Plight of the Refugees
The great tragedy of the Palestinian people is that the rulers of the Muslim world have never cared about their needs. When the United Nations proposed dividing 20 percent of Britain’s Palestinian Mandate into a Jewish state and an Arab state — 80 percent had been used to create Transjordan — those rulers said the Arabs of Palestine didn’t need a state; they were simply southern Syrians. Their families settled in Palestine after Zionist activity began to improve the economy in the 1880s.
When the Arab-initiated 1948 war resulted in 800,000 Arab refugees and 800,000 Jewish refugees, the Jews were absorbed and uplifted by Israel. The Arabs and their descendants were reclassified as a distinctive group and denied citizenship and economic opportunity throughout much of the Muslim world.
The Palestinians are the only group allowed to pass refugee status from one generation to the next. The U.N. agency created to serve them, the U.N. Refugee Welfare Agency, has colluded in keeping them poor and stateless, allowing them to be fed a diet of anti-Jewish hatred for decades.
Although the Palestinians receive the highest humanitarian aid, per capita, of any refugee group, little of the money reaches the people; it lines the bank accounts of corrupt rulers or is diverted into the war against Israel and her people.
Yasser Arafat flatly rejected Ehud Barak’s proposal for a Palestinian state in all of Gaza and 97 percent of the West Bank, with the possibility of shared governance in Jerusalem (2000-01); Mahmoud Abbas did the same when Ehud Olmert made a slightly more generous proposal in 2008.
Abbas says Israeli settlements in the West Bank prevent him from establishing a state. Yet those settlements cover only 2 percent of the West Bank and provide much-needed employment for Palestinians, both in construction and in Israeli businesses (think SodaStream before it relocated inside the Green Line). Thus, the boycott, divestment and sanctions (BDS) movement is just another effort to continue imposing victimhood on the Palestinians.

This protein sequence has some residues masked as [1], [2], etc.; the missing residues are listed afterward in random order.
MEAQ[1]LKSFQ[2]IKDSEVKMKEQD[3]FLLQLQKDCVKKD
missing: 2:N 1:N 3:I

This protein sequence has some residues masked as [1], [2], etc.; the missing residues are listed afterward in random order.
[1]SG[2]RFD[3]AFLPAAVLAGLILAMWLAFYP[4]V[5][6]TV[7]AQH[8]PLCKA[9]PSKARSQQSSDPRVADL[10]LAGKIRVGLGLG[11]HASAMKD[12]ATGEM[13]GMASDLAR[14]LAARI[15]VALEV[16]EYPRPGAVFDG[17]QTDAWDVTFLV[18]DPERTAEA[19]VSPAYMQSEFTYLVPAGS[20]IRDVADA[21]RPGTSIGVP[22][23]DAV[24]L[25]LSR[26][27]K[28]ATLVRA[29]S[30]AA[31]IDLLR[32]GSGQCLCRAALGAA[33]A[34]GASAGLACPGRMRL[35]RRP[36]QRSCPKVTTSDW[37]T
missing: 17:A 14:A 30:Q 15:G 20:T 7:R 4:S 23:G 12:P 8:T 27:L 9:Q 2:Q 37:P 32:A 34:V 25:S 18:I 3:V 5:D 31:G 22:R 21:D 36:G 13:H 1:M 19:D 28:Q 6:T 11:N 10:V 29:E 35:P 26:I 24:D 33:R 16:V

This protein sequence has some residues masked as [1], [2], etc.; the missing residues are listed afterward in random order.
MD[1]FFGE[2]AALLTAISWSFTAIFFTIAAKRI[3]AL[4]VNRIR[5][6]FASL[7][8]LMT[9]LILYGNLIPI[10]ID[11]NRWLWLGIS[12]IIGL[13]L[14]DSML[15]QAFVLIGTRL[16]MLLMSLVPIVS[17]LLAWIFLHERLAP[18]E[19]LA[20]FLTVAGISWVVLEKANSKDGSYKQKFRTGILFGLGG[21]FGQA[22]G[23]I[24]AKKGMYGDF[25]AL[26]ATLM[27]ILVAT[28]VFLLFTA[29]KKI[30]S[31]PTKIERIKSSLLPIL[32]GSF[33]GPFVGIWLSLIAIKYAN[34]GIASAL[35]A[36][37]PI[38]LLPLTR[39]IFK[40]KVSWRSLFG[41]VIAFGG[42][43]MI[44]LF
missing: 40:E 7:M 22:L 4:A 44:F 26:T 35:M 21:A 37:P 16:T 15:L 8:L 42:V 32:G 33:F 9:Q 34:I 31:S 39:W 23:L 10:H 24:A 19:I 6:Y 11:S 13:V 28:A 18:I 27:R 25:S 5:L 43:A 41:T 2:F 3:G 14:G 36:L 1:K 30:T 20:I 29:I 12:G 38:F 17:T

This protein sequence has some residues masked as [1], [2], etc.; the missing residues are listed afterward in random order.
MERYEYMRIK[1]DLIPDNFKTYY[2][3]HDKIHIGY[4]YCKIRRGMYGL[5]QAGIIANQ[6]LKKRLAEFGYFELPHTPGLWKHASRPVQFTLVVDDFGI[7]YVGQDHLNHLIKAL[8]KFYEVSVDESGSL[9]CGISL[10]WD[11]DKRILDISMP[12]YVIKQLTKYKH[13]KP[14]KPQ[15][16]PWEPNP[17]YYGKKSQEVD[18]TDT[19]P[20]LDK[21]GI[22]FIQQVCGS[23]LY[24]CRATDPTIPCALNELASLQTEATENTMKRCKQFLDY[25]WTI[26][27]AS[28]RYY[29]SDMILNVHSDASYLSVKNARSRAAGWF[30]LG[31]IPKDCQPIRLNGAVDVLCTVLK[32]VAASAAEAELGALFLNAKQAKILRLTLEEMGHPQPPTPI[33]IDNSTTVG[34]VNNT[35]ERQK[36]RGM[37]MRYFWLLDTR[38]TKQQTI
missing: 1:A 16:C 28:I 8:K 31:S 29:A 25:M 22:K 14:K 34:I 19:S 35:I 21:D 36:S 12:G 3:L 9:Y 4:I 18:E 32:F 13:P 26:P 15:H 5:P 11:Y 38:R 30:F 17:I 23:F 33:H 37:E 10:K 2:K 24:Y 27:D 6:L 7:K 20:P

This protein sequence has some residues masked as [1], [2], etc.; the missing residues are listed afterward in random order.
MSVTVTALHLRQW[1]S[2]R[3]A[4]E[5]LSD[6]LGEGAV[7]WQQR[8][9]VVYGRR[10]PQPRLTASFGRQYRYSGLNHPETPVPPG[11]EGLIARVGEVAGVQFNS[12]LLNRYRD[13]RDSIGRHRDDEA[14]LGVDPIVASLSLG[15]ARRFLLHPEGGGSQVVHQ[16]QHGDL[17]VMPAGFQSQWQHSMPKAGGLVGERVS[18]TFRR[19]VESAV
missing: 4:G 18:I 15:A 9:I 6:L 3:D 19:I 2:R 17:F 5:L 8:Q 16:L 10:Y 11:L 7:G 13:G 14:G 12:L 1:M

Many of the migrants currently risking their lives to get into Europe aren’t fleeing directly from Syria; they have already been sitting in refugee camps for several years. Is their flight impelled by a fear of being trapped in limbo as the Palestinians have been for nearly 70 years? Has the refusal of the Muslim world to uplift the Palestinians caused today’s migrants to despair of being rehabilitated in the Muslim nations of the Middle East?
— Toby F. Block, Atlanta
Where’s the Line?
I assume that Rabbi Malka Packer would not discriminate against a rabbinical student married to a Jew for Jesus or Messianic Jew (“Seminary Right on Non-Jewish Spouses,” Oct. 9).
Would Rabbi Packer’s “radical hospitality” ideal call for allowing a Jew for Jesus to become a rabbi? I mean, if the individual’s morals, values, Jewish practices and family observances meet the litmus test, and the only difference is that the individual happens to believe that Jesus is the son of G-d and the Messiah, why should he or she be excluded from the rabbinate? What say you, Rabbi Packer?
— Lee Pearlman, Atlanta
Palestinians Fail Peace
While your editorial of Oct. 9, “Two Leaders,” makes some valuable points, it makes the remarkable assertion that Palestinians responded to Benjamin Netanyahu’s Iran obsession with a wave of violence designed to grab his attention.
Netanyahu is not to blame for the current upsurge in violence. The clear cause is incitement by Palestinian leaders. Mahmoud Abbas himself said two weeks ago that “Jews desecrate the Temple Mount with their filthy feet.” He went onto say, “We bless every drop of blood that has been spilled for Jerusalem.” Of course, this is nothing compared with the anti-Semitism spewed by his own religious and political officials. All this is readily available in translation at palwatch.org.
The failure of leadership in the Israeli-Palestinian conflict has been almost all on the Palestinian side. Palestinian leaders such as Yasser Arafat and Abbas have rejected every peace plan, with or without U.S. involvement. They have refused to accept the principle of two states for two peoples, rejected the notion of Israel as a Jewish homeland, and consistently disputed Jewish links to Jerusalem, even denying the existence of a temple there. They have made it clear that a Palestinian state in the West Bank will not end the conflict but instead be used as a base for further hostilities against a weakened Jewish state.
The tragedy of the Palestinian cause is that its real goal is not to create a Palestinian state in the West Bank (in addition to majority-Palestinian Jordan), but to negate and destroy Israel. Until this changes, Israel just has to keep defending itself. Rather than the easy option of blaming Israeli leadership, Jews worldwide need to face up to this reality and to publicize the rejectionism and incitement of Palestinian leaders.
— Doron Lubinsky, Atlanta